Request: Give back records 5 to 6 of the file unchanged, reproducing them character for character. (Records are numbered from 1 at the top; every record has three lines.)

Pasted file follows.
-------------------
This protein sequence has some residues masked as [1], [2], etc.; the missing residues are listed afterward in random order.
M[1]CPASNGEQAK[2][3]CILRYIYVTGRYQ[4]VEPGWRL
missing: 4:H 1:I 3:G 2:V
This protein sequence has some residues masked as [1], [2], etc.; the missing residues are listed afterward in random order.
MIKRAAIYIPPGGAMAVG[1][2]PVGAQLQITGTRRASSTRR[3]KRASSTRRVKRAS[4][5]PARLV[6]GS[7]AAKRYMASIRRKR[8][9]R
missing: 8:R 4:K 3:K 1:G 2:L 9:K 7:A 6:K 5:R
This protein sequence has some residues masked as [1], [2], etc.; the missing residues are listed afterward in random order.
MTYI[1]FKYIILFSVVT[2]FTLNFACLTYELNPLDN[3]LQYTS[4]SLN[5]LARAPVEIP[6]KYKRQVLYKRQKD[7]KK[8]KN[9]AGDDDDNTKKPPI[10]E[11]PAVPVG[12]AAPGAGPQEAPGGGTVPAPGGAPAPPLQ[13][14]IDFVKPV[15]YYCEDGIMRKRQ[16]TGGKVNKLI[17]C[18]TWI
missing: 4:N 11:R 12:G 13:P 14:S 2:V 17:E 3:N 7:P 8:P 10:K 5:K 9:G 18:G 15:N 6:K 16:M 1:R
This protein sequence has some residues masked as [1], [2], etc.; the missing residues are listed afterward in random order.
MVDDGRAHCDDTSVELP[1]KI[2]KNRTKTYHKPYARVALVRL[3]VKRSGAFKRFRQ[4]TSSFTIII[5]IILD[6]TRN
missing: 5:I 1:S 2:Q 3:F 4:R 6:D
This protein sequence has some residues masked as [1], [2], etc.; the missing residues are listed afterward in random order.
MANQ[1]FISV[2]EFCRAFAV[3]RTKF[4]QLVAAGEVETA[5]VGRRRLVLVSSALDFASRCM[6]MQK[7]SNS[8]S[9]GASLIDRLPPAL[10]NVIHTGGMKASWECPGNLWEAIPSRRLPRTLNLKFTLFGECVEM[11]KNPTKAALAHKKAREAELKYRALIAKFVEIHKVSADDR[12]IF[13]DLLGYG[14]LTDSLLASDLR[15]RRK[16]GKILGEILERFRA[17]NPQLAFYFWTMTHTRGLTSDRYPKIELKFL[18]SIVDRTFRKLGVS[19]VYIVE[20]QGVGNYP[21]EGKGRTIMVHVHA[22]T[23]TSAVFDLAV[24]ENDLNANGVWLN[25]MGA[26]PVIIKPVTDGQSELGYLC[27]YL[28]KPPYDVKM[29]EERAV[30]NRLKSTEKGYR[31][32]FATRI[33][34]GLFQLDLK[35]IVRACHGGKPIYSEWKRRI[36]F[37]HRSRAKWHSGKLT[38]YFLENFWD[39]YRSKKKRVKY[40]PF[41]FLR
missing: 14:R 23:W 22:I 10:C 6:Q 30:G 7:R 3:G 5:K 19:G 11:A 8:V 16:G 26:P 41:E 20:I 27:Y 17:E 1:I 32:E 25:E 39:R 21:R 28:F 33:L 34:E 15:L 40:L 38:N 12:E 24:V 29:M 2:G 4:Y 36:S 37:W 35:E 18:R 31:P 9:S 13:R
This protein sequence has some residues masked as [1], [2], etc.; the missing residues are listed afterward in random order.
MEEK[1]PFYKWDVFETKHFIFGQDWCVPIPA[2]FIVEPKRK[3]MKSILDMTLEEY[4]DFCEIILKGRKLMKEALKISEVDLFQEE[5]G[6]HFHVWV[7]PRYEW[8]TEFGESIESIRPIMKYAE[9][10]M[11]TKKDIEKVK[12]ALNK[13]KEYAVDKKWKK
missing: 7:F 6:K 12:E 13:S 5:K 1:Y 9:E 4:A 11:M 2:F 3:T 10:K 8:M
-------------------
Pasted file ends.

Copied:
This protein sequence has some residues masked as [1], [2], etc.; the missing residues are listed afterward in random order.
MANQ[1]FISV[2]EFCRAFAV[3]RTKF[4]QLVAAGEVETA[5]VGRRRLVLVSSALDFASRCM[6]MQK[7]SNS[8]S[9]GASLIDRLPPAL[10]NVIHTGGMKASWECPGNLWEAIPSRRLPRTLNLKFTLFGECVEM[11]KNPTKAALAHKKAREAELKYRALIAKFVEIHKVSADDR[12]IF[13]DLLGYG[14]LTDSLLASDLR[15]RRK[16]GKILGEILERFRA[17]NPQLAFYFWTMTHTRGLTSDRYPKIELKFL[18]SIVDRTFRKLGVS[19]VYIVE[20]QGVGNYP[21]EGKGRTIMVHVHA[22]T[23]TSAVFDLAV[24]ENDLNANGVWLN[25]MGA[26]PVIIKPVTDGQSELGYLC[27]YL[28]KPPYDVKM[29]EERAV[30]NRLKSTEKGYR[31][32]FATRI[33][34]GLFQLDLK[35]IVRACHGGKPIYSEWKRRI[36]F[37]HRSRAKWHSGKLT[38]YFLENFWD[39]YRSKKKRVKY[40]PF[41]FLR
missing: 14:R 23:W 22:I 10:C 6:Q 30:G 7:R 3:G 5:K 19:G 11:A 8:V 16:G 26:P 41:E 20:I 27:Y 17:E 1:I 32:E 25:E 39:R 21:R 28:F 33:L 34:E 15:L 40:L 38:N 12:E 24:V 29:M 2:G 4:Y 36:S 37:W 35:E 18:R 31:P 9:S 13:R
This protein sequence has some residues masked as [1], [2], etc.; the missing residues are listed afterward in random order.
MEEK[1]PFYKWDVFETKHFIFGQDWCVPIPA[2]FIVEPKRK[3]MKSILDMTLEEY[4]DFCEIILKGRKLMKEALKISEVDLFQEE[5]G[6]HFHVWV[7]PRYEW[8]TEFGESIESIRPIMKYAE[9][10]M[11]TKKDIEKVK[12]ALNK[13]KEYAVDKKWKK
missing: 7:F 6:K 12:E 13:S 5:K 1:Y 9:E 4:A 11:M 2:F 3:T 10:K 8:M